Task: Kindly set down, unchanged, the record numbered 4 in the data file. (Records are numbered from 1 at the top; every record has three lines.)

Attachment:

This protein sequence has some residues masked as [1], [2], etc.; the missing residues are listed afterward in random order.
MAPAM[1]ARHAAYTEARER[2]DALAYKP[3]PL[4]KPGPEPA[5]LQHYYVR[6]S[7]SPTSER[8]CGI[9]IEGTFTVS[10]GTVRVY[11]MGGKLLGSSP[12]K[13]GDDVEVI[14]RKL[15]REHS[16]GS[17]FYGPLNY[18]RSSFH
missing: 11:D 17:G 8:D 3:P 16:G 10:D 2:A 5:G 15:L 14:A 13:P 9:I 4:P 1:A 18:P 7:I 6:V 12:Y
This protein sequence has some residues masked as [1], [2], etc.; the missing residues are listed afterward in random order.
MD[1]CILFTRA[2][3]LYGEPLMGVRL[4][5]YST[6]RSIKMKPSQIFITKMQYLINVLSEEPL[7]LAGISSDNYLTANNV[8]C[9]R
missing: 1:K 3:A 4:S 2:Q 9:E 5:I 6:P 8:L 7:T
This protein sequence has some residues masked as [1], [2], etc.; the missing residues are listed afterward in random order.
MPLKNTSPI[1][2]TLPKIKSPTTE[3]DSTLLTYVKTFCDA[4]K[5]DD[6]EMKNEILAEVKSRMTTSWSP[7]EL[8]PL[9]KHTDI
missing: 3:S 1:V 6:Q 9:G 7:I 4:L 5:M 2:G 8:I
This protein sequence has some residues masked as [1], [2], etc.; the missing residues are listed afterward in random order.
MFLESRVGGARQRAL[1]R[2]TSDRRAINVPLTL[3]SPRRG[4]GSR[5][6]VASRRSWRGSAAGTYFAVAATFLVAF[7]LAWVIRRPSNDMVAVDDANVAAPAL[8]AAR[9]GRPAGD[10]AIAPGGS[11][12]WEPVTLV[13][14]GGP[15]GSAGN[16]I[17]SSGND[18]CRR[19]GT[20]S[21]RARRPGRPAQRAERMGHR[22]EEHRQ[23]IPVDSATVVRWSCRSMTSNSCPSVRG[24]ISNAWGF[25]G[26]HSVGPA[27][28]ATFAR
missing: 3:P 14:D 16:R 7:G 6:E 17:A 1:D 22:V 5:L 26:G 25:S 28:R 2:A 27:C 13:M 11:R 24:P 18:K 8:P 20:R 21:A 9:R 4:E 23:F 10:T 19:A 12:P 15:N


This protein sequence has some residues masked as [1], [2], etc.; the missing residues are listed afterward in random order.
MFLESRVGGARQRAL[1]R[2]TSDRRAINVPLTL[3]SPRRG[4]GSR[5][6]VASRRSWRGSAAGTYFAVAATFLVAF[7]LAWVIRRPSNDMVAVDDANVAAPAL[8]AAR[9]GRPAGD[10]AIAPGGS[11][12]WEPVTLV[13][14]GGP[15]GSAGN[16]I[17]SSGND[18]CRR[19]GT[20]S[21]RARRPGRPAQRAERMGHR[22]EEHRQ[23]IPVDSATVVRWSCRSMTSNSCPSVRG[24]ISNAWGF[25]G[26]HSVGPA[27][28]ATFAR
missing: 3:P 14:D 16:R 7:G 6:E 17:A 1:D 22:V 5:L 26:G 25:S 28:R 2:A 27:C 13:M 11:R 24:P 18:K 8:P 20:R 21:A 9:R 4:E 23:F 10:T 19:A 12:P 15:N